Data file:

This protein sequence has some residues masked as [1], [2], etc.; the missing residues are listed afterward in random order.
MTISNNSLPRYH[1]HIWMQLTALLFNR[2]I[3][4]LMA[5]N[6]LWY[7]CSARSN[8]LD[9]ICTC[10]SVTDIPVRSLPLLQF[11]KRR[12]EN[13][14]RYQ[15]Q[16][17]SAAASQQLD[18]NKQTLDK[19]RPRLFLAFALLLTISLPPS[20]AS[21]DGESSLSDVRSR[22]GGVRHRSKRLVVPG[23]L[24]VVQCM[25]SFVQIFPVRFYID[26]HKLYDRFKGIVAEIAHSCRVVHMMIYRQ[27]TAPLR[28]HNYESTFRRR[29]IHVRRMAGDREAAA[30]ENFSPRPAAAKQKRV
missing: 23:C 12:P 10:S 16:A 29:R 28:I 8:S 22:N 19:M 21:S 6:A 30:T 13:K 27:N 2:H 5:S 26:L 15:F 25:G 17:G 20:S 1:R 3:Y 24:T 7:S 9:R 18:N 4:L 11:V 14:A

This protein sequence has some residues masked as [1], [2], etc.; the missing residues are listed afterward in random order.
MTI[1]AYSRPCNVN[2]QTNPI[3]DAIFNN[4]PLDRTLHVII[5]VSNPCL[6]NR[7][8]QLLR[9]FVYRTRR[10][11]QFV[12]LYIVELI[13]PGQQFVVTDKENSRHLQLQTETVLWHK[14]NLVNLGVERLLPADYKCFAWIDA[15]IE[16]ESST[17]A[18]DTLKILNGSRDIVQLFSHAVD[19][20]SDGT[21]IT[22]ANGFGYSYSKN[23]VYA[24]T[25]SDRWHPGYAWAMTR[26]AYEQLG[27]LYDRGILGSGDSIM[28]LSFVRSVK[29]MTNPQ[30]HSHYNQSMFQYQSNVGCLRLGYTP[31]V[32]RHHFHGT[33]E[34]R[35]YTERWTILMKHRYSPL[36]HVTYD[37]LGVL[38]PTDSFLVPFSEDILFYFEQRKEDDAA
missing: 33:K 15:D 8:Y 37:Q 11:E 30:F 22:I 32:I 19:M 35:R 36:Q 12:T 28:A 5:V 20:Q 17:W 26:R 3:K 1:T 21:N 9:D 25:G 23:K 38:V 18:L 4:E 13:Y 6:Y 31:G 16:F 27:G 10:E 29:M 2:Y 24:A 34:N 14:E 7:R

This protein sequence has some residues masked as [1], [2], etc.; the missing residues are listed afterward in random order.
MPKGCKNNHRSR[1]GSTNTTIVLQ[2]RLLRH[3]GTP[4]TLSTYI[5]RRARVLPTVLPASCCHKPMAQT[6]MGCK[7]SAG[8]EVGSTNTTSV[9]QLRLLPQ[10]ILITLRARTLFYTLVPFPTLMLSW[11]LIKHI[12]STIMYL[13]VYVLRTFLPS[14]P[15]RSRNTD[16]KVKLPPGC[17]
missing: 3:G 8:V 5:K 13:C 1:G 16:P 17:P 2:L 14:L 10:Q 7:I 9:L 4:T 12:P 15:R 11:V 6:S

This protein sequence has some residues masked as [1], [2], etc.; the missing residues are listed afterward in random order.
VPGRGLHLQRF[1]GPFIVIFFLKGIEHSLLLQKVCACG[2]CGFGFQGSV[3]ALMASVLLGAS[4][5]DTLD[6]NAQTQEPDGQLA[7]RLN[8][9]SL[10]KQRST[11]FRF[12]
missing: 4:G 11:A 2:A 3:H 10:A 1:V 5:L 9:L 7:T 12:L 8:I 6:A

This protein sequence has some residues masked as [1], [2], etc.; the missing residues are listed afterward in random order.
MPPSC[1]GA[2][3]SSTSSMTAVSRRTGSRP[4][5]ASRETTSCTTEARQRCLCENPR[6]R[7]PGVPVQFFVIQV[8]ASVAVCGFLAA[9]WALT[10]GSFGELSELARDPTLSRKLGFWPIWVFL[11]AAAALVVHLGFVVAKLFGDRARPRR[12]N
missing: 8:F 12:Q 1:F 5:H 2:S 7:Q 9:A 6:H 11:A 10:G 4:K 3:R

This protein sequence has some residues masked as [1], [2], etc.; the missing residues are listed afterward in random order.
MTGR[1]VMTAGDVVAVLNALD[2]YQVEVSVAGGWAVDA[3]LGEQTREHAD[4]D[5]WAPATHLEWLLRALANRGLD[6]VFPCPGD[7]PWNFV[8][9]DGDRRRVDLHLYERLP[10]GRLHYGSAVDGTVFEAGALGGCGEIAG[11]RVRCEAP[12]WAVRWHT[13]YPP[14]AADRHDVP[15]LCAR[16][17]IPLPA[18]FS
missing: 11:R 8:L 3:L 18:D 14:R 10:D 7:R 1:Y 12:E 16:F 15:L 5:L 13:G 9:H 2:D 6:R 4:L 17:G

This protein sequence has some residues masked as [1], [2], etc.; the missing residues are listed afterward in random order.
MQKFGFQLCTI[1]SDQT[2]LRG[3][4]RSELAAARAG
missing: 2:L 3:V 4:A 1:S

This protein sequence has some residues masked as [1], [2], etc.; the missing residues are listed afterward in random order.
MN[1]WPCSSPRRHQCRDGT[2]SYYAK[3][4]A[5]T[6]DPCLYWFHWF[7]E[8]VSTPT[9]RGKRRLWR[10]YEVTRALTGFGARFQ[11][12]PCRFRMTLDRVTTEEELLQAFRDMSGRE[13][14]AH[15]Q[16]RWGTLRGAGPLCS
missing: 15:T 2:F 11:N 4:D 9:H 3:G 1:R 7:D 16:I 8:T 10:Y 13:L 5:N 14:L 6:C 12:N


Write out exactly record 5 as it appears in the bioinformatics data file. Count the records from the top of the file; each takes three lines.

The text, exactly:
This protein sequence has some residues masked as [1], [2], etc.; the missing residues are listed afterward in random order.
MPPSC[1]GA[2][3]SSTSSMTAVSRRTGSRP[4][5]ASRETTSCTTEARQRCLCENPR[6]R[7]PGVPVQFFVIQV[8]ASVAVCGFLAA[9]WALT[10]GSFGELSELARDPTLSRKLGFWPIWVFL[11]AAAALVVHLGFVVAKLFGDRARPRR[12]N
missing: 8:F 12:Q 1:F 5:H 2:S 7:Q 9:A 6:H 11:A 10:G 4:K 3:R